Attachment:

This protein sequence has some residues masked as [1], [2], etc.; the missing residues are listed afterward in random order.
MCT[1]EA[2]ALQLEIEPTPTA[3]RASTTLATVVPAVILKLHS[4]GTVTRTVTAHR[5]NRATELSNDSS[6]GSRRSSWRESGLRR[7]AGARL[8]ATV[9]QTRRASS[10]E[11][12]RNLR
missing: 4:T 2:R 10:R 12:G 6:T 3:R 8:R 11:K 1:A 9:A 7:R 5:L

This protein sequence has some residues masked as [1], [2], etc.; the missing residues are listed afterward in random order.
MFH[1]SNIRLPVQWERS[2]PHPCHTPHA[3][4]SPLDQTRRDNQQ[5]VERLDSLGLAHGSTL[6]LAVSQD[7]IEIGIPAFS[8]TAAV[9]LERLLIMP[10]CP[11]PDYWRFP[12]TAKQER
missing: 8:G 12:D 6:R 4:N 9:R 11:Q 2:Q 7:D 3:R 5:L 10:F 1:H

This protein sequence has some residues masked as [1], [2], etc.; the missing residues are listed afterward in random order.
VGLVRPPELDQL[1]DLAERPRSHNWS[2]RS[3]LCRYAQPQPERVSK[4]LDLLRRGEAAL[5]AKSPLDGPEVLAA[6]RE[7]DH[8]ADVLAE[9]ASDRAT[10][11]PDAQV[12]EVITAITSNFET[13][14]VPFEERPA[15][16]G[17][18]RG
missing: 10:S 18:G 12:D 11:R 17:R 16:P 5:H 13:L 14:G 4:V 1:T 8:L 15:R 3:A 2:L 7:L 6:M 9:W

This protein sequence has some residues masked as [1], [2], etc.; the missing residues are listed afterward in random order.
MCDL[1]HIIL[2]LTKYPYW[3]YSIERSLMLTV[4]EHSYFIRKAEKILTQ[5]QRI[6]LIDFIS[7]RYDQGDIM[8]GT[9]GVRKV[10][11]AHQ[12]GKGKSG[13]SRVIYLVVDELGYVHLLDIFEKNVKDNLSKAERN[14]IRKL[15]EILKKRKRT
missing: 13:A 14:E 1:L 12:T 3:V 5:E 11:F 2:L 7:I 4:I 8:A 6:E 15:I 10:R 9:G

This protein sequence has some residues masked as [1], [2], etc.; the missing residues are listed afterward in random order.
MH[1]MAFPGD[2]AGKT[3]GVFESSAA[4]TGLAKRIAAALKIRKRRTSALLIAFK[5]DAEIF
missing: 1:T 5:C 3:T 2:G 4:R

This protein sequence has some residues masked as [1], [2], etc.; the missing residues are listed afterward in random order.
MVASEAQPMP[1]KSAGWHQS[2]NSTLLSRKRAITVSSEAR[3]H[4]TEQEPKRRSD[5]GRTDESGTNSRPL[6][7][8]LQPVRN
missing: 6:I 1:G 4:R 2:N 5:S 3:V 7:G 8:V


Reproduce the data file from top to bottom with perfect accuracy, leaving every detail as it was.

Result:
This protein sequence has some residues masked as [1], [2], etc.; the missing residues are listed afterward in random order.
MCT[1]EA[2]ALQLEIEPTPTA[3]RASTTLATVVPAVILKLHS[4]GTVTRTVTAHR[5]NRATELSNDSS[6]GSRRSSWRESGLRR[7]AGARL[8]ATV[9]QTRRASS[10]E[11][12]RNLR
missing: 4:T 2:R 10:R 12:G 6:T 3:R 8:R 11:K 1:A 9:A 7:R 5:L

This protein sequence has some residues masked as [1], [2], etc.; the missing residues are listed afterward in random order.
MFH[1]SNIRLPVQWERS[2]PHPCHTPHA[3][4]SPLDQTRRDNQQ[5]VERLDSLGLAHGSTL[6]LAVSQD[7]IEIGIPAFS[8]TAAV[9]LERLLIMP[10]CP[11]PDYWRFP[12]TAKQER
missing: 8:G 12:D 6:R 4:N 9:R 11:Q 2:Q 7:D 3:R 5:L 10:F 1:H

This protein sequence has some residues masked as [1], [2], etc.; the missing residues are listed afterward in random order.
VGLVRPPELDQL[1]DLAERPRSHNWS[2]RS[3]LCRYAQPQPERVSK[4]LDLLRRGEAAL[5]AKSPLDGPEVLAA[6]RE[7]DH[8]ADVLAE[9]ASDRAT[10][11]PDAQV[12]EVITAITSNFET[13][14]VPFEERPA[15][16]G[17][18]RG
missing: 10:S 18:G 12:D 11:R 17:R 16:P 5:H 13:L 14:G 4:V 1:T 8:L 15:R 3:A 2:L 7:L 6:M 9:W

This protein sequence has some residues masked as [1], [2], etc.; the missing residues are listed afterward in random order.
MCDL[1]HIIL[2]LTKYPYW[3]YSIERSLMLTV[4]EHSYFIRKAEKILTQ[5]QRI[6]LIDFIS[7]RYDQGDIM[8]GT[9]GVRKV[10][11]AHQ[12]GKGKSG[13]SRVIYLVVDELGYVHLLDIFEKNVKDNLSKAERN[14]IRKL[15]EILKKRKRT
missing: 13:A 14:E 1:L 12:T 3:V 5:E 11:F 2:L 7:I 4:I 8:A 6:E 15:I 10:R 9:G

This protein sequence has some residues masked as [1], [2], etc.; the missing residues are listed afterward in random order.
MH[1]MAFPGD[2]AGKT[3]GVFESSAA[4]TGLAKRIAAALKIRKRRTSALLIAFK[5]DAEIF
missing: 1:T 5:C 3:T 2:G 4:R

This protein sequence has some residues masked as [1], [2], etc.; the missing residues are listed afterward in random order.
MVASEAQPMP[1]KSAGWHQS[2]NSTLLSRKRAITVSSEAR[3]H[4]TEQEPKRRSD[5]GRTDESGTNSRPL[6][7][8]LQPVRN
missing: 6:I 1:G 4:R 2:N 5:S 3:V 7:G 8:V